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Air Platforms

Spain declares for Franco-German future fighter project

05 December 2018
The Airbus Next-Generation Fighter concept shown in Berlin in November. Along with concepts from Dassault, this design will help inform the development of demonstrator platforms for the future Franco-German fighter project that Spain is now looking to join. Source: Airbus via IHS Markit/Gareth Jennings

Spain is to join the Franco-German effort to develop a next-generation fighter (NGF) aircraft as part of a wider Future Combat Air System (FCAS), the country's Ministry of Defence (MoD) announced on 3 December.

Defence Minister Margarita Robles has submitted a letter to her French and German counterparts, Florence Parly and Ursula von der Leyen, requesting that Spain's request to join the project be formalised in a letter of intent (LOI) or memorandum of understanding (MOU).

Under the project, France, Germany, and now potentially Spain will develop an NGF to fly in partnership with unmanned 'wingmen', with the combination of these two elements comprising the Next-Generation Weapon System (NGWS). This NGWS will be combined with all other air assets in the future operational battlespace to form the FCAS system-of-systems. Spain's initial contribution to the project would amount to approximately EUR25 million (USD28 million) over the next two years.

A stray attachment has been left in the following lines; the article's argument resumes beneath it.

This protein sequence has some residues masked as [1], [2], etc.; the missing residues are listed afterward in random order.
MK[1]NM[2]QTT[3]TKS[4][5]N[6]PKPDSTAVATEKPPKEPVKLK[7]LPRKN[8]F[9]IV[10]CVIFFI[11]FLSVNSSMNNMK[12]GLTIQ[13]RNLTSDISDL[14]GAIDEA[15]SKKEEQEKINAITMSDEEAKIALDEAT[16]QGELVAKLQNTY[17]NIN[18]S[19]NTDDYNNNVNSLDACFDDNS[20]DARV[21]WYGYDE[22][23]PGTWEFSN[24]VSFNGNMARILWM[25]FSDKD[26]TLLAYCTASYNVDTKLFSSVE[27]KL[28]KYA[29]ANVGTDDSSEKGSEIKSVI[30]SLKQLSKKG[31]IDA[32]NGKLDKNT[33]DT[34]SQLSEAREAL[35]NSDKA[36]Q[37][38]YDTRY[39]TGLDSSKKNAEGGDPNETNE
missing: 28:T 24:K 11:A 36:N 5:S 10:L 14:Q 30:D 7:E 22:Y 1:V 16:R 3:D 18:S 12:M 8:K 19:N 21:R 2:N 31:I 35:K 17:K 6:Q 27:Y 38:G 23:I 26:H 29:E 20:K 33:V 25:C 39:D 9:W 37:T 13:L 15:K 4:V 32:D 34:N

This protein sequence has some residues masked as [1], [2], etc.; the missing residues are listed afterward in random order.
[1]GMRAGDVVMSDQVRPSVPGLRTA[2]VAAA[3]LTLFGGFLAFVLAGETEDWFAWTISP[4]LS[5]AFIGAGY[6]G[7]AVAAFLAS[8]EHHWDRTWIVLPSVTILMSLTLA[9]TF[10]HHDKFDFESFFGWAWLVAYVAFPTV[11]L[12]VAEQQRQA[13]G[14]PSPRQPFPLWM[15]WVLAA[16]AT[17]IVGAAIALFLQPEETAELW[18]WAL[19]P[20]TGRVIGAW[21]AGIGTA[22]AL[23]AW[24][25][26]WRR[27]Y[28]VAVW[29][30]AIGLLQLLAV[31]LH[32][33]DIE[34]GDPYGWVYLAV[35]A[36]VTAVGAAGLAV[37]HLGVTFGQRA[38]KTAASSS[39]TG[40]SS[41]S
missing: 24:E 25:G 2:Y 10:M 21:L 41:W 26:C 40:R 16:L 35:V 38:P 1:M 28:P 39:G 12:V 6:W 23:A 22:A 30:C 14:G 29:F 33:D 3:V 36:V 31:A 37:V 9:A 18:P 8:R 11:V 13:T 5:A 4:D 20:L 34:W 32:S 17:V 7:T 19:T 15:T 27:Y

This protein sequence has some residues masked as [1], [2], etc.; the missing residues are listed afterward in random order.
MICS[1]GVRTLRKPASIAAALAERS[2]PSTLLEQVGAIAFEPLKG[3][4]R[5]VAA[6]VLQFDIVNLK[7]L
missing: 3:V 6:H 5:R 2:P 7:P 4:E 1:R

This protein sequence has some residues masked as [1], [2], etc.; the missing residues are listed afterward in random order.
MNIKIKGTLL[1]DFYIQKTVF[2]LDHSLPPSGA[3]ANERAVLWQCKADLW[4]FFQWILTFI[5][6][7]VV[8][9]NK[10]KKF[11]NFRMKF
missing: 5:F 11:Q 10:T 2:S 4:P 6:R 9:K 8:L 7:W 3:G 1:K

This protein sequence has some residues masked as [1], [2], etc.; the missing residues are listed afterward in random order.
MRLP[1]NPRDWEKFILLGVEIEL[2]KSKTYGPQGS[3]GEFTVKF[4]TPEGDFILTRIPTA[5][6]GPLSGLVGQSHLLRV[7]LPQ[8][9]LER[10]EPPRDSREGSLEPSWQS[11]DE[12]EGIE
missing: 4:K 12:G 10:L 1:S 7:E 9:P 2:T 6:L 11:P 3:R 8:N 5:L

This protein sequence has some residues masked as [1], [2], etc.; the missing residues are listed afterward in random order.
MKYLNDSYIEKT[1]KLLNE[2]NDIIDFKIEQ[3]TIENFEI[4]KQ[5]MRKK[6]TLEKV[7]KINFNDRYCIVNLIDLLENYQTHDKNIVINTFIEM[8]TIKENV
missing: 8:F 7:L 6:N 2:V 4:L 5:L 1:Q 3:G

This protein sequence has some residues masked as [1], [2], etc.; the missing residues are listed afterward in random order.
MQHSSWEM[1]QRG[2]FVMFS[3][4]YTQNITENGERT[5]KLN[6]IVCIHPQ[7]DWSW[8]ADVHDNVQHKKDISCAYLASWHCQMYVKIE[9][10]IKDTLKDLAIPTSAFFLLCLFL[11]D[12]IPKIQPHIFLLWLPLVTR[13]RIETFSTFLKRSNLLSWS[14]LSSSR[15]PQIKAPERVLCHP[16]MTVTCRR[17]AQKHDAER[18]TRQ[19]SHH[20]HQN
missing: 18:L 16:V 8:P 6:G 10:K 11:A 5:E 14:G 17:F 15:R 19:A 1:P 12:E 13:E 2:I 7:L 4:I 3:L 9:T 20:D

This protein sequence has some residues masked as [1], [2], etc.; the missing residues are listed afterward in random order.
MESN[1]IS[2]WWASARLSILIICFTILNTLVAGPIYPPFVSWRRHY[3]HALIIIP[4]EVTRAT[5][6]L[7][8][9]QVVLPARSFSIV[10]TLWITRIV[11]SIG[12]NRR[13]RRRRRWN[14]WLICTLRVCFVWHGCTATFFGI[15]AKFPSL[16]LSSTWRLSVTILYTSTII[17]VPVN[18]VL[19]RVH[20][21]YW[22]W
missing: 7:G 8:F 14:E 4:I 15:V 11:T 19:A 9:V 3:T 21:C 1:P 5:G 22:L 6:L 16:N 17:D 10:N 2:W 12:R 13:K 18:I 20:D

Robles' declaration for the Franco-German project comes three weeks after Jane's first reported that Spain was considering options for the future replacement of its Boeing F/A-18 Hornet fleet in the 2035-plus timeframe and that it was in discussions with Dassault and Airbus, as well as a UK Team Tempest that includes BAE Systems, Leonardo UK, MBDA, and Rolls-Royce.

As reported at the time, Brigadier General Leon-Antonio Machés Michavila of the Spanish Air Force (Ejército del Aire Español: EdAE) said that the deciding factor as to which team the country would opt for would largely be based on the level of industrial participation being offered. "We want to be partners and not customers," the general said.

While Gen Machés said that Spain was talking to both European parties about future collaboration, a briefing slide he presented showed the country had already decided to be part of the Franco-German project rather than the UK one.

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